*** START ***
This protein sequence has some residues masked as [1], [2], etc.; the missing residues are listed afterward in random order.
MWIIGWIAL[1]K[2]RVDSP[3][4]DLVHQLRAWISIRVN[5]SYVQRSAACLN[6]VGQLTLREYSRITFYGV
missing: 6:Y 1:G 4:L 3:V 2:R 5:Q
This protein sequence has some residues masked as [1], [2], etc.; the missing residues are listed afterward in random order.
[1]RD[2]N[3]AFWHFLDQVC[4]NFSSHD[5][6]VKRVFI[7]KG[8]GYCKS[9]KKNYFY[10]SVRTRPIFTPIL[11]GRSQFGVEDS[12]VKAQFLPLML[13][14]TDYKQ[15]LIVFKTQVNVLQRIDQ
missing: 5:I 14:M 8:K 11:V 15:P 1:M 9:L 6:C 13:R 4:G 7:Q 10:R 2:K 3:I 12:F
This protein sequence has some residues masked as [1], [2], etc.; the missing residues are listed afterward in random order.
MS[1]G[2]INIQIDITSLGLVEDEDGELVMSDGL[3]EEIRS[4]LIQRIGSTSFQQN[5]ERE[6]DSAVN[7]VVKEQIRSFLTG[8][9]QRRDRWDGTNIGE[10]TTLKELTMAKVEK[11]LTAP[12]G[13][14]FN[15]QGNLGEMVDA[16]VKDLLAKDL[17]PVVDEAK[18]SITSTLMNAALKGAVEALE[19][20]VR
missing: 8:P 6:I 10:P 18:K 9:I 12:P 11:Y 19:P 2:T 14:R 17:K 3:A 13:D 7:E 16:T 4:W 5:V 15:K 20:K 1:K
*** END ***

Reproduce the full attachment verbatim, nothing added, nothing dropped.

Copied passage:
This protein sequence has some residues masked as [1], [2], etc.; the missing residues are listed afterward in random order.
MWIIGWIAL[1]K[2]RVDSP[3][4]DLVHQLRAWISIRVN[5]SYVQRSAACLN[6]VGQLTLREYSRITFYGV
missing: 6:Y 1:G 4:L 3:V 2:R 5:Q
This protein sequence has some residues masked as [1], [2], etc.; the missing residues are listed afterward in random order.
[1]RD[2]N[3]AFWHFLDQVC[4]NFSSHD[5][6]VKRVFI[7]KG[8]GYCKS[9]KKNYFY[10]SVRTRPIFTPIL[11]GRSQFGVEDS[12]VKAQFLPLML[13][14]TDYKQ[15]LIVFKTQVNVLQRIDQ
missing: 5:I 14:M 8:K 11:V 15:P 1:M 9:L 6:C 13:R 4:G 7:Q 10:R 2:K 3:I 12:F
This protein sequence has some residues masked as [1], [2], etc.; the missing residues are listed afterward in random order.
MS[1]G[2]INIQIDITSLGLVEDEDGELVMSDGL[3]EEIRS[4]LIQRIGSTSFQQN[5]ERE[6]DSAVN[7]VVKEQIRSFLTG[8][9]QRRDRWDGTNIGE[10]TTLKELTMAKVEK[11]LTAP[12]G[13][14]FN[15]QGNLGEMVDA[16]VKDLLAKDL[17]PVVDEAK[18]SITSTLMNAALKGAVEALE[19][20]VR
missing: 8:P 6:I 10:P 18:K 9:I 12:P 11:Y 19:P 2:T 14:R 17:K 3:A 13:D 7:E 16:T 4:W 5:V 15:K 20:K 1:K